For most addictions, trying to get into recovery without getting treatment isn’t explicitly dangerous. These attempts at recovery are very likely to fail, but their only risk is hurting the emotional confidence of the addicted person. For alcohol addiction, it’s a different story. Alcohol withdrawals can do serious, permanent damage to a person if not managed by expert physicians who understand the neurological stress a person must withstand in order to remove alcohol from an addicted body.
Alcohol increases the amount of GABA, an inhibitory neurotransmitter, in the brain. GABA slows down cognitive function, leading to the clumsiness, slurred speech, and poor judgment that come with drunkenness. However, when an addicted brain needs detox from alcohol, and the brain finally isn’t bombarded with inhibitory neurotransmitters, a dangerous thing happens. The brain, which had for the length of the addiction been trying to adapt to the artificially raised amounts of GABA, will be far more excited and energetic than a normal brain. This hyperactive brain activity leads to hallucinations, uncontrolled movements, seizures, and the dreaded delirium tremens.
This hyper-excited state in a person’s brain is never supposed to occur naturally, and if it’s allowed to happen untreated, it may well kill them. Even if it doesn’t, there are dangers to undergoing untreated detox, especially if it’s not followed up by rehabilitation. The stress the brain suffers in that state damages it, making it more sensitive. That means that, if the addicted person needs to detoxify from alcohol again, their brain will be more susceptible to harmful seizures. Each subsequent detox accumulates its harmful effects, making long-term sobriety and relapse prevention essential—two things that become far more likely if the alcoholic gets treatment in an alcohol addiction treatment center.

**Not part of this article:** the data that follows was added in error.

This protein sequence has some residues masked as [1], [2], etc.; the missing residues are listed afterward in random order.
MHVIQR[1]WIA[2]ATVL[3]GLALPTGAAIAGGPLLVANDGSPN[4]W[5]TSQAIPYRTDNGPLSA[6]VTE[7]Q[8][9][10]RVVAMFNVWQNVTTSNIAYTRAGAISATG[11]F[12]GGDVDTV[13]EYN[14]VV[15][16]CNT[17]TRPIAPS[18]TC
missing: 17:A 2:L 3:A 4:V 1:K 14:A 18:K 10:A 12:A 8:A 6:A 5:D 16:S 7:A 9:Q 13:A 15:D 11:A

Still, the cumulative effects of alcohol withdrawals may not matter, as an alcoholic could die from their very first withdrawal. Although it only affects the heaviest drinkers, delirium tremens may be the most severe withdrawal symptom of any drug. The victim becomes unable to perceive the world around them, instead experiencing vivid hallucinations that seem completely real. They shake uncontrollably, have high fevers, are at a high risk of seizures, and reported to be consumed by a feeling of impending doom. While there is treatment for delirium tremens that makes the process much safer, an alcoholic experiencing it without expert help has an estimated 35% chance of dying from it.
The Ridge’s expert physicians and nurses have helped countless alcoholics safely get through their withdrawal and learn to live healthy, sober lives. Our program is designed to be as safe and effective as possible, and it has paid off—our successful recovery rate is for those willing to commit to working for recovery.